Compliance, Regulation

Best financial interests duty not a chore

SMSF best financial interests

SMSF trustees should have no difficulty complying with the incoming best financial interests duty as it coincides with their interests as beneficiaries.

SMSF trustees are now required to comply with the best financial interests duty (BFID) introduced as part of the Your Future, Your Super reforms, but the ATO has suggested this will not be an onerous task for them.

The regulator reminded trustees the BFID will be compulsory for all superannuation trustees from 1 July when the reforms take effect after the Treasury Laws Amendment (Your Future, Your Super) Bill 2021 passed through parliament and received royal assent in the past two weeks.

“From 1 July 2021, as trustee of an SMSF you must perform your duties in the best financial interest of beneficiaries, compared to previously performing your duties in the best interest of beneficiaries,” it stated on its website.

“The intent of this measure is to remove ambiguity on how superannuation trustees should spend members’ money and applies to both self-managed super funds and APRA (Australian Prudential Regulation Authority)-regulated funds.”

The ATO did not expect this to be difficult for SMSFs, adding: “We do not expect this to have any major impact to your role as trustee, as you are also most likely the beneficiary or one of the beneficiaries of your SMSF and have always been acting in the best financial interest of yourself and other beneficiaries.”

SMSF trustees were, however, warned a failure to act in the best financial interests could result in other contraventions that were reportable by the fund’s auditor and could result in the ATO initiating an audit on the SMSF.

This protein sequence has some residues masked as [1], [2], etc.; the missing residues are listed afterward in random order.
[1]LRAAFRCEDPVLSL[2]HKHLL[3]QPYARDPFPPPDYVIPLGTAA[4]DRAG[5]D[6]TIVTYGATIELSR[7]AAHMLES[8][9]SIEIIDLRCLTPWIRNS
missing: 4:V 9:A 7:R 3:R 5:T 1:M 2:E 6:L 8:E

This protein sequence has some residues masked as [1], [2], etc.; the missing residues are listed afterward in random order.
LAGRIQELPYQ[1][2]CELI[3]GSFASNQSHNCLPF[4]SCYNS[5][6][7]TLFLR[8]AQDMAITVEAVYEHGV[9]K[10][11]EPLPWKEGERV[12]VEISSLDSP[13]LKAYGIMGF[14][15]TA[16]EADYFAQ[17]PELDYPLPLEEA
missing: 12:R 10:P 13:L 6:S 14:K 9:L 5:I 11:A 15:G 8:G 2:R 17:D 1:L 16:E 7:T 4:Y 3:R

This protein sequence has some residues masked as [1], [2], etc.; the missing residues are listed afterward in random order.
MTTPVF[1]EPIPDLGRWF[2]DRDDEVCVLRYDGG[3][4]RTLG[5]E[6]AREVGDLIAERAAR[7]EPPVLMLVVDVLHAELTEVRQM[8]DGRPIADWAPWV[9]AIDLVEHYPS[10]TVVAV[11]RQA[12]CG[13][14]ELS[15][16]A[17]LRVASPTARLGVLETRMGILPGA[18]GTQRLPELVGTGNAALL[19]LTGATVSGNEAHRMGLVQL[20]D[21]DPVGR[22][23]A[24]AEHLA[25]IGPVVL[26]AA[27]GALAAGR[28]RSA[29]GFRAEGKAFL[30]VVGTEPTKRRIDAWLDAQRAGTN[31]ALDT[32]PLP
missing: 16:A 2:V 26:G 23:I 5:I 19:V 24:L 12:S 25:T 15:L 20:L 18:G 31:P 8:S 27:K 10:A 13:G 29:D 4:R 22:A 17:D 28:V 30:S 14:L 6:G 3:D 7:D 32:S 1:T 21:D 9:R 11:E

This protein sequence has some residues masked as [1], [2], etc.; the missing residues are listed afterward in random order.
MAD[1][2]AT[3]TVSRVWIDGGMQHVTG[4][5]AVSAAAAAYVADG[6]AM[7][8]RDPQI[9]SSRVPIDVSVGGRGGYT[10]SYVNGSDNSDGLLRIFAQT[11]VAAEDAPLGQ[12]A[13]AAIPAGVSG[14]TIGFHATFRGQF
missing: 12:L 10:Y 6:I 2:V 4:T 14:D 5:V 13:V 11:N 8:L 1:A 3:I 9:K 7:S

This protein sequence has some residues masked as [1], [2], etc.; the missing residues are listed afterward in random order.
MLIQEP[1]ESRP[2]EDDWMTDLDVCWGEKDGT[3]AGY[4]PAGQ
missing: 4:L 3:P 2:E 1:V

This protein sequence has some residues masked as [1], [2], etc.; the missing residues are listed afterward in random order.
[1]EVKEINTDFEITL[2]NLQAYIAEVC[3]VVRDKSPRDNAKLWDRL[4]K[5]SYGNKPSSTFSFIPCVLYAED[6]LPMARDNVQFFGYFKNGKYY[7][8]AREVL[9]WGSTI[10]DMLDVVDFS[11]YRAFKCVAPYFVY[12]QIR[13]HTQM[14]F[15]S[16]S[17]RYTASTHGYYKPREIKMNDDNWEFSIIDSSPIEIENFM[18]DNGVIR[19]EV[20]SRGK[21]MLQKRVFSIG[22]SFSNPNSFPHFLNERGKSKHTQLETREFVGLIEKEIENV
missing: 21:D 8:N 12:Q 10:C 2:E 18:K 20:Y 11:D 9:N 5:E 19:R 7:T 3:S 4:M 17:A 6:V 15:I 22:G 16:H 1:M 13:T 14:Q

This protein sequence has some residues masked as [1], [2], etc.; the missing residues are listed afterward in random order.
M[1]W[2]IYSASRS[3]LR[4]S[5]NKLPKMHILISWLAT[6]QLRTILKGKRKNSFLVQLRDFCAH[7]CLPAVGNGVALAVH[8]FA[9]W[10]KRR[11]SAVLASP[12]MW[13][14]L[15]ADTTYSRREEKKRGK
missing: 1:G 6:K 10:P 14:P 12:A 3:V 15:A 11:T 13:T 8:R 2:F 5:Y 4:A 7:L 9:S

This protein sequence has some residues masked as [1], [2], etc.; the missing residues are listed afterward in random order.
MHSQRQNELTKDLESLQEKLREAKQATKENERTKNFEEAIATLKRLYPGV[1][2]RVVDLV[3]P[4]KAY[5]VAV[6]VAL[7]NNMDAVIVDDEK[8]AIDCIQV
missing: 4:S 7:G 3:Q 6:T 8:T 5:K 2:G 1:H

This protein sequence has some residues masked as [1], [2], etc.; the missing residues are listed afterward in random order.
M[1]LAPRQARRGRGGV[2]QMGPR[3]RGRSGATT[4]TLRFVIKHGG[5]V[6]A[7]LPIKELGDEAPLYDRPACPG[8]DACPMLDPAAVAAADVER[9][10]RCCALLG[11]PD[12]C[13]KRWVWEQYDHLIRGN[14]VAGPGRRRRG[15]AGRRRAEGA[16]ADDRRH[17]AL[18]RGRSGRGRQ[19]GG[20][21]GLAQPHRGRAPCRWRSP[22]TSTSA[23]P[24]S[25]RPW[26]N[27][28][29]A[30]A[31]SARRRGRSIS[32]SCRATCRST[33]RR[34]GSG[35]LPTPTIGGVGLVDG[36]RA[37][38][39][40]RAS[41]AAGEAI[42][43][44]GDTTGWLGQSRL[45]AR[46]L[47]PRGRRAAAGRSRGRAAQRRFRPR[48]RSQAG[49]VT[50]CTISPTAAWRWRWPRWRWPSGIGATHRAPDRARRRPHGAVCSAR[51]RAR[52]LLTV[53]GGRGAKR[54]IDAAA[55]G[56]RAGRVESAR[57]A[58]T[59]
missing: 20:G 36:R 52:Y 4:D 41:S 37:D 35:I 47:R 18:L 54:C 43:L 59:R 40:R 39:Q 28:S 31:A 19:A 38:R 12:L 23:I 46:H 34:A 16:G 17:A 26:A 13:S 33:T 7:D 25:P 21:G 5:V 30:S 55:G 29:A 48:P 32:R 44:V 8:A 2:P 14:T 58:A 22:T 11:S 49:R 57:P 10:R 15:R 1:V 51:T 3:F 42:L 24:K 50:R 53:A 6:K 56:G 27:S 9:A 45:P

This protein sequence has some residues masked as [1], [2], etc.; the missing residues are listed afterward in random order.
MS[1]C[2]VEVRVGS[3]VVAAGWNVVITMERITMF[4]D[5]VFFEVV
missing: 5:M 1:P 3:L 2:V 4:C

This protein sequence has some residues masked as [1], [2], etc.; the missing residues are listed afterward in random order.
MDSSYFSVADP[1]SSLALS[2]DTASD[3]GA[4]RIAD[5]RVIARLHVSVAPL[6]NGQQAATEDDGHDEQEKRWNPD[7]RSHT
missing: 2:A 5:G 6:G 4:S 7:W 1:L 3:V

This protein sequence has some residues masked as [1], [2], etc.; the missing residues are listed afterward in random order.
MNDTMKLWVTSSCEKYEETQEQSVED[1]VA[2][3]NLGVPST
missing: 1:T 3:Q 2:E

Earlier this year, SMSF Association deputy chief executive Peter Burgess said the BFID was not a cause for alarm and pointed out trustees who provided financial assistance to members or relatives were more likely to be in breach of the rules.

The ATO added any trustee who believes they have not acted in the best financial interests of an SMSF’s beneficiaries should use the regulator’s voluntary disclosure service.

In other ATO news, the regulator stated that it had concluded its ‘most successful mailout’ to approved SMSF auditors and, via the responses gathered from that group, have identified identify tax professionals who have submitted SMSF annual returns (SARs) they may include incorrect SMSF auditor numbers (SANs).

Those identified will be asked by the ATO to review the SAR for the 2018-19 year for the identified fund to ensure the auditor details provided are correct.

“We are still seeing a large number of returns which have inadvertently reported an incorrect SAN.

“Reporting incorrect SANs on SMSF client’s returns can have adverse impacts on both your practice and your clients and could result in a referral to the Tax Practitioners Board.”

The ATO recommended that when tax professional are completing Question 6 of the SAR they use the relevant information in the SMSF independent auditor’s report (IAR) – including the SMSF auditor number, name, address and the date the auditor signed the IAR as the date the audit was completed.

Additionally, tax professionals should also check that prefilled or rolled over auditor numbers from prior year lodgements were still correct and review the IAR and report any qualifications of Part A and or Part B.

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